Q: Do you anticipate more American tourists crossing into Canada due to the change in legalization?
A: Legalization of cannabis in Canada will not have any impact on cannabis’s legality in the United States. Thus, it is important that travelers are aware of possible actions they may face upon attempted entrance into the United States if they possess or have residue of cannabis.
Q: Have you discussed legalization of cannabis with the Canadian Government?
A: We continue to work closely with our Canadian allies on a huge array of issues including security, environmental protection, and robust commerce across the longest border in the world. We have discussed legalization of cannabis at various levels. We want all travelers to be aware of Canadian and U.S. laws so they are prepared to comply with requirements on both sides of the border.
Applying for a Visa
Q: If I smoke cannabis in Canada where it is legal, does this make me ineligible for a visa to the United States? Does it matter if I use doctor-prescribed cannabis?
A: If you plan to use marijuana in the United States then you will be found ineligible for a visa based on intending to engage in unlawful activity in the United States. It does not matter if you use doctor-prescribed marijuana. If you smoke cannabis in Canada, you may also be found ineligible under 212(a)(1)(A) of the Immigration and Nationality Act (INA) if a physician determines that you have a physical or mental disorder with associated harmful behavior – for example, impaired driving – or are a drug abuser or addict.
Q: If I work in the legal cannabis industry, or invest in cannabis businesses, does this make me ineligible for a visa?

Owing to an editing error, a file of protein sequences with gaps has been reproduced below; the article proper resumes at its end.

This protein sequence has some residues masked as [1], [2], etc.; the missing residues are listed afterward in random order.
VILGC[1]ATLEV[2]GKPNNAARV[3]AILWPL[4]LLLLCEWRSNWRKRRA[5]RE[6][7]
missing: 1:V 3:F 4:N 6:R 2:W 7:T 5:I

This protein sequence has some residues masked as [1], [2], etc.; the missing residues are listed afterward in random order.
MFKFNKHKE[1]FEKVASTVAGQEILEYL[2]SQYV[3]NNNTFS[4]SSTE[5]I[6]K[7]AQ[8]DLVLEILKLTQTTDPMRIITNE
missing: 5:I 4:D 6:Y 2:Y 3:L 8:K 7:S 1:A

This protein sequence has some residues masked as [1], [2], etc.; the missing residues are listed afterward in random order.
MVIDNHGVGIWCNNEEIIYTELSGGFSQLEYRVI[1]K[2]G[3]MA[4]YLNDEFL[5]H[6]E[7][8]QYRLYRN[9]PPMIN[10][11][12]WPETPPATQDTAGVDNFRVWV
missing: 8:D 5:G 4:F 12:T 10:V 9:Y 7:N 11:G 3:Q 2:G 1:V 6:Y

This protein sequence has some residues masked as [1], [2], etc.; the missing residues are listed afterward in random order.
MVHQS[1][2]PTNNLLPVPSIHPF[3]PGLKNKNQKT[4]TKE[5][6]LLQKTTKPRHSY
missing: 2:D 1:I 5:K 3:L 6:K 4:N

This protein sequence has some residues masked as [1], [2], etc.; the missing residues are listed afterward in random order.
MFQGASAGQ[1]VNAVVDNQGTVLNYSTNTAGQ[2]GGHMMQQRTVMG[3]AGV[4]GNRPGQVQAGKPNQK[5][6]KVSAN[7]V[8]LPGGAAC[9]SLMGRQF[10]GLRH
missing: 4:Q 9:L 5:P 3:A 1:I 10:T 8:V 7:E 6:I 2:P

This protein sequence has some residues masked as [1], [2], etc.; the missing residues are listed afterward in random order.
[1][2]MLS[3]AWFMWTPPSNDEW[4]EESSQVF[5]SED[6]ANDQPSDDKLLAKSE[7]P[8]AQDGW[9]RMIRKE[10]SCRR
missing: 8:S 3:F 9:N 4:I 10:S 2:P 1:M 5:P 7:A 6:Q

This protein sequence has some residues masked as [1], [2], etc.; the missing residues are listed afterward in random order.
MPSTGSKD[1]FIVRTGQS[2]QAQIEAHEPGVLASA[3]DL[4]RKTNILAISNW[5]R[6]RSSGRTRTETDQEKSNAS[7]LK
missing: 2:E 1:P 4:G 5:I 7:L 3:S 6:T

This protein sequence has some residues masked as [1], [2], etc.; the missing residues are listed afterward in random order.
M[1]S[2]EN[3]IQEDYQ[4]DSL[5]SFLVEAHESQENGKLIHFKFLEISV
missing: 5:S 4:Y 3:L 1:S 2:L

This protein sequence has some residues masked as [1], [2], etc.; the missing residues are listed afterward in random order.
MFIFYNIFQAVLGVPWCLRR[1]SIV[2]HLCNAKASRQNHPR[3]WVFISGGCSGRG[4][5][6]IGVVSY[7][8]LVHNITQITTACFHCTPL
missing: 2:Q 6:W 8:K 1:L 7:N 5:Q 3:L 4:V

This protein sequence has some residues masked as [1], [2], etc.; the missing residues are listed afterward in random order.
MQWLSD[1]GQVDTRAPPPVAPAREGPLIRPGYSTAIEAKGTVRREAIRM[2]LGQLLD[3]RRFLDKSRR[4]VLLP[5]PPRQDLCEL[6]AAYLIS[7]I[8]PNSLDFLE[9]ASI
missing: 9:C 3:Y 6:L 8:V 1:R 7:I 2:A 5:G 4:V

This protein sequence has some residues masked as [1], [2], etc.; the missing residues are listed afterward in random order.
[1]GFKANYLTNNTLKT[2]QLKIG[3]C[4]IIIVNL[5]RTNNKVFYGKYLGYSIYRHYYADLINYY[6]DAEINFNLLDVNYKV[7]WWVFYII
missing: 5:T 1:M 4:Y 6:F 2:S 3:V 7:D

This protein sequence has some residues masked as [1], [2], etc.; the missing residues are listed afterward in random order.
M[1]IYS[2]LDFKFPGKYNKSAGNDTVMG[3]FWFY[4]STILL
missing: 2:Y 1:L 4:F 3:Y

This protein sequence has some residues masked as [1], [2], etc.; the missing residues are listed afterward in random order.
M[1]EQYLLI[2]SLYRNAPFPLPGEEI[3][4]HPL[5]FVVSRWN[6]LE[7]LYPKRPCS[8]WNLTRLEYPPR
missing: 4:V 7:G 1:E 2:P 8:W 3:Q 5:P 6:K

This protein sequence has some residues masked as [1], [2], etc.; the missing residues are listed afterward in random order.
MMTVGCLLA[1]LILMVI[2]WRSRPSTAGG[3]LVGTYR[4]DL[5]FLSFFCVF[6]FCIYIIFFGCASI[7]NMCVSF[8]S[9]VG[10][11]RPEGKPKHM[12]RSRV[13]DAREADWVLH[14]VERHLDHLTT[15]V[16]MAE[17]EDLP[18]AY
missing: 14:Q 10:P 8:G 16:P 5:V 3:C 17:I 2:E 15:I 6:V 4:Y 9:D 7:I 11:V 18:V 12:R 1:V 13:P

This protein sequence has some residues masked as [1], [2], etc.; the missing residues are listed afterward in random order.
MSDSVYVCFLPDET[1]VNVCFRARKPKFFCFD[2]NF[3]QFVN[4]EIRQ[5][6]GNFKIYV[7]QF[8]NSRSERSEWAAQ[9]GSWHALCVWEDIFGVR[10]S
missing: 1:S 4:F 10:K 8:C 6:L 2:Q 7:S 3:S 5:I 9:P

A: If you are working in or facilitating the proliferation of the legal cannabis industry in Canada, planning to travel to the United States for reasons unrelated to the cannabis industry, this will generally not make you ineligible for a visa. However, if you are found to be coming to the United States for reasons related to the cannabis industry, you may be deemed inadmissible to the United States and your visa application may be denied.
Q: I am an investor interested in starting a cannabis dispensing business in a U.S. state where that activity is legal. Can I qualify for a treaty investor visa?
A: No. Cannabis remains illegal under U.S. law. If you intend to engage in unlawful activity in the United States you will be found ineligible for a visa.
Q: If cannabis usage or involvement in the cannabis industry could keep me from being eligible for a visa, why should I tell the truth when applying for a visa?
A: Any visa applicant who lies to a consular officer in applying for a visa or to an immigration officer in applying for admission to the United States may be ineligible for a visa under section 212(a)(6)(C)(i) of the INA. You should always answer a U.S. officer’s questions truthfully.
Q: In applying for a visa will I be questioned about using cannabis prior to its legalization in Canada?
A: The U.S. visa application forms, DS-160 for nonimmigrants and DS-260 for immigrants, ask if you have ever been a drug user or addict. The consular officer may also ask you about drug use during your visa application interview.